News of new destroyers for Everett base shows Navy’s commitment
Addition of three destroyers erases fears of possibly losing base
As three frigates at Naval Station Everett are decommissioned in the coming years, three destroyers are scheduled to arrive in their place.
Not only does the move ensure a naval presence into the future, it means a 7 percent increase -- about 280 sailors -- in Navy personnel here and presumably a boost to the economy, said U.S. Rep. Rick Larsen, D-Washington.
"This shows that the Navy is committed," Larsen said. "While many military communities are worried about impending cuts to the Defense Department budget, the decision to bring the destroyers to Everett should relieve our community of any fears of losing the Navy station."
The announcement also validates the local support for the naval station, Larsen said.
"Everett has been supportive from the start," Larsen said. "And not only is Everett a strategically important location in the Pacific, its facilities are among the best the Navy has to offer, and it can take on more without new construction needed."
Everett Mayor Ray Stephanson said the announcement is a huge relief.
"There's a reason that Naval Station Everett is called the sailor's choice, and we take a lot of pride in that," Stephanson said. "The news provides stability and predictability for the base and our community through the decade. This announcement is more about the future, and that's what I think is the critical part."
The base's two 505-foot Arleigh Burke-class guided missile destroyers, the USS Momsen and USS Shoup, are to be joined over the next seven years by three new or modified ballistic missile defense-capable destroyers.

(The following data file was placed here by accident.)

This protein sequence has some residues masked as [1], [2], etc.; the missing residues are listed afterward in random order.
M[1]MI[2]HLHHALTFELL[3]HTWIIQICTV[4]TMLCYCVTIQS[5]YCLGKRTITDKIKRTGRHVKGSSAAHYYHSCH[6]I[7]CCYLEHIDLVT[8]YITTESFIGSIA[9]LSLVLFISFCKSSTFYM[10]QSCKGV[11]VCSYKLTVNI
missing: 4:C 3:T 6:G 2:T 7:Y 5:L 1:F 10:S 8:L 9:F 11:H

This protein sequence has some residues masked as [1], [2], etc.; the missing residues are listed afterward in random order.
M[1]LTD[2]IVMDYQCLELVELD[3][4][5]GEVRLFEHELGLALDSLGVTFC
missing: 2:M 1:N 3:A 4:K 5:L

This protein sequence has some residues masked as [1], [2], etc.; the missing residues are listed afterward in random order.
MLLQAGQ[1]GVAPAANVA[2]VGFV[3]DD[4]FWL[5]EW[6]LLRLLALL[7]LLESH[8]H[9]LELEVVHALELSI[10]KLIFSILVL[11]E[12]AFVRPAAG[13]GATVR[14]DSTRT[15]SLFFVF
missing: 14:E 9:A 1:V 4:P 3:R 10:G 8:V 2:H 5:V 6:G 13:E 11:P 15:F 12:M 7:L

Naval Station Everett's three 435-foot Oliver Hazard Perry-class frigates are to be decommissioned: the USS Ford in 2014, the USS Rodney M. Davis in 2016 and the USS Ingraham in 2019. All were commissioned in the 1980s.
Larsen, who learned of the decision by Secretary of the Navy Ray Mabus on Friday, had lobbied since 2005 to bring more destroyers to Everett. The facility has plenty of room for more ships, Stephanson said.
"And we are not done pushing for more," Larsen said.
Troy McClelland, chief executive officer for Economic Alliance Snohomish County, believes the Navy provides economic stability for the county.
"It is great for businesses of all sizes, from retail to entertainment," McClelland said. "It's important for our confidence in the future."
With the aircraft carrier USS Nimitz set to arrive in Everett within a few weeks, eventually Naval Station Everett will be the home base for six big warships and hundreds more sailors. The increase in naval personnel at Everett should grow from about 3,956 to 4,235, Larsen said.
Naval Station Everett public affairs officer Kristin Ching said it would be inappropriate for the base commander to comment about the news just yet.
U.S. Senator Patty Murray, D-Wash., who is a member of the Defense Appropriations Subcommittee, said in a statement Tuesday that she also is pleased about the commitment from the Navy.
"This is a major victory for Naval Station Everett, and it could not have been done without the tremendous support the community gives the base ," Murray said. "I'm so glad the Navy has taken note of all Naval Station Everett has to offer."
Larsen also believes the future of Whidbey Island Naval Air Station is secure.
"All the Navy bases in the Pacific Northwest are on the Navy's map for good reason," Larsen said. "We are important in the Asia-Pacific security strategy."
Gale Fiege: 425-339-3427; firstname.lastname@example.org.
For a look at some of the ships that are based at Naval Station Everett, go to tinyurl.com/HeraldNTKnavyships.
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